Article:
Via Dolorosa, aka the Way of Sorrow, is another one of the most visited spots in Jerusalem Old City. This walk follows the walk Jesus Christ took after his condemnation with the cross towards his crucifixion. The walk starts in the Muslim Quarter at the first station and follows a path of fourteen stations ending at the Holy Church of the Sepulchre where Jesus’s final stop was before passing.
The second station along the way, Chapel of the Flagellation is a noteworthy stop. This is where Jesus was said to be flogged.
You can do the walk any day by yourself. However, if you happen to be in Jerusalem Old City on a Friday you can join a procession led by monks.
Tower of David Citadel
Another one of our favorite spots in Jerusalem Old City was the ancient citadel, the Tower of David. Not only does the tower offer incredible birds eye views of Old City but you can also see the new city built up around the walls. It’s the perfect juxtaposition of where old meets the new.
We recommend taking a guided tour through the ancient and famous citadel built by King Herod to protect the palace he built. Since being built the citadel has been conquered and rebuilt several times and you can visually see the different layers when visiting.
You can also learn the story of Jerusalem inside the museum. Be sure to come back at night and check out the Tower of David Night Spectacular. The open air night show is a magnificent light and sound show projected on the entire interior of the citadel. The 45-minute presentation is mesmerizing and a must see while in Old City Jerusalem.
The Different Gates and Ramparts
Jerusalem Old City is made up of nine different gates connecting the walls of the city. There are some you can visit including Jaffa Gate, Damascus Gate, Lion’s Gate, and Zion Gate. You can walk along the ramparts of the city walls. This will allow you to enjoy magnificent views of Jerusalem Old City as well as get from gate to gate.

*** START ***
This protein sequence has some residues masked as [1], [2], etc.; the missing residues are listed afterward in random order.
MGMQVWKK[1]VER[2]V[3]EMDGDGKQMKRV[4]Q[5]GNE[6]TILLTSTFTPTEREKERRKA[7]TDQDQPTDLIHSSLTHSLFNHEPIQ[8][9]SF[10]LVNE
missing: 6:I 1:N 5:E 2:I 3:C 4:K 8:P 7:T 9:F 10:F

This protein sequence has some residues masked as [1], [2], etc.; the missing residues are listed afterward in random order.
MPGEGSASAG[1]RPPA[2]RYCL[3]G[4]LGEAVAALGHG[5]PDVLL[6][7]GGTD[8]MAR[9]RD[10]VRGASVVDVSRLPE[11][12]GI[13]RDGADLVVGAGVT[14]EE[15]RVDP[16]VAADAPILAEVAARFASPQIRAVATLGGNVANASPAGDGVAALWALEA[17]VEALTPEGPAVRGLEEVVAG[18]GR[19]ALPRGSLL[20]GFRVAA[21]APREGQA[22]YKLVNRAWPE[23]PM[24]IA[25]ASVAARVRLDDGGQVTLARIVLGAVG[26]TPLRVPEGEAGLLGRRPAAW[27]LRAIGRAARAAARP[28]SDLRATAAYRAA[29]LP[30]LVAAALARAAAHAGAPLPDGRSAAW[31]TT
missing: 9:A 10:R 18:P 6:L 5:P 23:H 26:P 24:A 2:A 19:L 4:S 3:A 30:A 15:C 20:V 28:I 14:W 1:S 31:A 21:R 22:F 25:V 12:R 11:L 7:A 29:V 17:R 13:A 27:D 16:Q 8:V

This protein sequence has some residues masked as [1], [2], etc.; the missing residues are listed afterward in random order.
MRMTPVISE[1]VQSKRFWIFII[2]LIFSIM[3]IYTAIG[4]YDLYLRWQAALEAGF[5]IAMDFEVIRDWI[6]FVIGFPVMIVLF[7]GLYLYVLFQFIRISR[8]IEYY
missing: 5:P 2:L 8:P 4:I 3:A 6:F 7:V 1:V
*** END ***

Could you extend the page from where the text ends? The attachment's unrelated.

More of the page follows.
Jaffa Gate is the main passageway to the Christian quarter and you can walk the ramparts to the north leading to Lion’s Gate or South leading to Dung gate. The Damascus Gate is also another popular gate among Jerusalem Old City and is in the Muslim Quarter. Lion’s Gate leads to the Mount of Olives outside the city’s wall, another popular stop for visitors.
To walk the ramparts there is a small fee of around 16 shekel for adults but is said to be a less crowded and more peaceful way to view Jerusalem Old City.
Jerusalem Old City Markets
Weave your way through the markets within the walls of Jerusalem Old City. This is where different merchants sell anything from spices to textiles and trinkets. You’ll find anything and everything from silly novelty t-shirts, delicious snacks, to antiques. We found the markets to be fascinating and took a tour with a local guide to some of the different craftsmen throughout the interior of Jerusalem Old City.
Our favorite stop would have to be the charismatic and photogenic textile merchant, Bilal Abu Khalaf, who is famous for having some of the rarest, intricate, and expensive fabrics in the world and clothing all three major religions inside the city walls, Jews, Christians, and Muslims. He’s even clothed Pope Benedict XVI.
We never thought textiles could be so interesting. However, we could have listened to Khalaf talk about and show us his rare fabrics all day.
We recommend checking out Jerusalem Old City markets and the different merchants. You may be surprised at what you will discover.
Did you know some people experience “Jerusalem Syndrome,” after their visit? Don’t know what that is? Check out this post by Supernatural Travel who explains it well.
To check out more of the best things to do in Jerusalem Old City check out this post by Gary Bembridge at Tips for Travellers!
These were our picks for what you have to see in Jerusalem Old City. Did we miss anything? Let us know in the comments below.